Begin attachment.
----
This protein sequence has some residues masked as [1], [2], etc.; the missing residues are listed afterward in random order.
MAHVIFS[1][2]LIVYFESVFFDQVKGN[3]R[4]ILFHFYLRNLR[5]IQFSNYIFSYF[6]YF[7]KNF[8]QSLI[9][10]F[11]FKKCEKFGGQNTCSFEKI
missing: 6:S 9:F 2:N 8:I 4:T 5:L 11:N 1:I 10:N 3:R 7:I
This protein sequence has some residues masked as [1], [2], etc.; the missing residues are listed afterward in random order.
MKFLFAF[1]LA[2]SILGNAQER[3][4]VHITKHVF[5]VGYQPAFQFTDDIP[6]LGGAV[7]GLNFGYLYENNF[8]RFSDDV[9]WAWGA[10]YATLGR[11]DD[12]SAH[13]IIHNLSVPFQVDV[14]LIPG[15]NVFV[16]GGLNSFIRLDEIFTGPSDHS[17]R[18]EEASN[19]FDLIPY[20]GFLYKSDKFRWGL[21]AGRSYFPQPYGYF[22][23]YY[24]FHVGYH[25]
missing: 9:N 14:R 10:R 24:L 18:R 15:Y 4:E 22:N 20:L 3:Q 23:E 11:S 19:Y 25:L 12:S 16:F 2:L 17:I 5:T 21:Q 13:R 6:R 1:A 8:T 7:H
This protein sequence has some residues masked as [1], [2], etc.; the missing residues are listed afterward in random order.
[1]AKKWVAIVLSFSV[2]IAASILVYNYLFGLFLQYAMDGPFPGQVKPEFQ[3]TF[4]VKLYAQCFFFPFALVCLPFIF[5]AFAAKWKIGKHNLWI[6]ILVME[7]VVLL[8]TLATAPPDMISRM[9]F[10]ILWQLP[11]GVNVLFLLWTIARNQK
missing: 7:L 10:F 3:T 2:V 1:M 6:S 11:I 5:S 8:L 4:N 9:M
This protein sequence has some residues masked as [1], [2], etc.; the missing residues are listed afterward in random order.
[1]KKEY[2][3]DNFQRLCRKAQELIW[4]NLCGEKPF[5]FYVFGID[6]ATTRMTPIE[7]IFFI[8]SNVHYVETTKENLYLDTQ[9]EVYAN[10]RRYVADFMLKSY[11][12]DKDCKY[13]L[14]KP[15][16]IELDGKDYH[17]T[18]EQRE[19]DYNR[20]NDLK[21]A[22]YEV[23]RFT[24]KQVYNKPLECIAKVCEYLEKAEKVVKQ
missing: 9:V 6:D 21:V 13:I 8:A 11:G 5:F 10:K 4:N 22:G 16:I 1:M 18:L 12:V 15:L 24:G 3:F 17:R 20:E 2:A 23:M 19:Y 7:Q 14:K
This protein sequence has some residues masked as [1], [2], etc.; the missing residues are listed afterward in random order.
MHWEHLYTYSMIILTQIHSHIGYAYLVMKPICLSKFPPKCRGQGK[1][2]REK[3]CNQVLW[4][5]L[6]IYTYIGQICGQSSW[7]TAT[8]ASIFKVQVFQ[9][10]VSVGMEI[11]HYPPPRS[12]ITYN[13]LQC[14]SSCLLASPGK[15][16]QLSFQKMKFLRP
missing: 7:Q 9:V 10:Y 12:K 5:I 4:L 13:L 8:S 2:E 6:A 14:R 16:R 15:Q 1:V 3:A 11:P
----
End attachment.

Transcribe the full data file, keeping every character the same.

This protein sequence has some residues masked as [1], [2], etc.; the missing residues are listed afterward in random order.
MAHVIFS[1][2]LIVYFESVFFDQVKGN[3]R[4]ILFHFYLRNLR[5]IQFSNYIFSYF[6]YF[7]KNF[8]QSLI[9][10]F[11]FKKCEKFGGQNTCSFEKI
missing: 6:S 9:F 2:N 8:I 4:T 5:L 11:N 1:I 10:N 3:R 7:I
This protein sequence has some residues masked as [1], [2], etc.; the missing residues are listed afterward in random order.
MKFLFAF[1]LA[2]SILGNAQER[3][4]VHITKHVF[5]VGYQPAFQFTDDIP[6]LGGAV[7]GLNFGYLYENNF[8]RFSDDV[9]WAWGA[10]YATLGR[11]DD[12]SAH[13]IIHNLSVPFQVDV[14]LIPG[15]NVFV[16]GGLNSFIRLDEIFTGPSDHS[17]R[18]EEASN[19]FDLIPY[20]GFLYKSDKFRWGL[21]AGRSYFPQPYGYF[22][23]YY[24]FHVGYH[25]
missing: 9:N 14:R 10:R 24:L 18:R 15:Y 4:E 22:N 20:L 3:Q 23:E 11:S 19:Y 25:L 12:S 16:F 2:L 17:I 5:T 21:Q 13:R 6:R 1:A 8:T 7:H
This protein sequence has some residues masked as [1], [2], etc.; the missing residues are listed afterward in random order.
[1]AKKWVAIVLSFSV[2]IAASILVYNYLFGLFLQYAMDGPFPGQVKPEFQ[3]TF[4]VKLYAQCFFFPFALVCLPFIF[5]AFAAKWKIGKHNLWI[6]ILVME[7]VVLL[8]TLATAPPDMISRM[9]F[10]ILWQLP[11]GVNVLFLLWTIARNQK
missing: 7:L 10:F 3:T 2:V 1:M 6:S 11:I 5:S 8:L 4:N 9:M
This protein sequence has some residues masked as [1], [2], etc.; the missing residues are listed afterward in random order.
[1]KKEY[2][3]DNFQRLCRKAQELIW[4]NLCGEKPF[5]FYVFGID[6]ATTRMTPIE[7]IFFI[8]SNVHYVETTKENLYLDTQ[9]EVYAN[10]RRYVADFMLKSY[11][12]DKDCKY[13]L[14]KP[15][16]IELDGKDYH[17]T[18]EQRE[19]DYNR[20]NDLK[21]A[22]YEV[23]RFT[24]KQVYNKPLECIAKVCEYLEKAEKVVKQ
missing: 9:V 6:D 21:V 13:I 8:A 11:G 5:F 10:K 4:N 22:G 16:I 1:M 18:L 12:V 15:L 24:G 3:F 17:R 20:E 2:A 23:M 19:Y 7:Q 14:K
This protein sequence has some residues masked as [1], [2], etc.; the missing residues are listed afterward in random order.
MHWEHLYTYSMIILTQIHSHIGYAYLVMKPICLSKFPPKCRGQGK[1][2]REK[3]CNQVLW[4][5]L[6]IYTYIGQICGQSSW[7]TAT[8]ASIFKVQVFQ[9][10]VSVGMEI[11]HYPPPRS[12]ITYN[13]LQC[14]SSCLLASPGK[15][16]QLSFQKMKFLRP
missing: 7:Q 9:V 10:Y 12:K 5:I 4:L 13:L 8:S 2:E 6:A 14:R 16:R 15:Q 1:V 3:A 11:P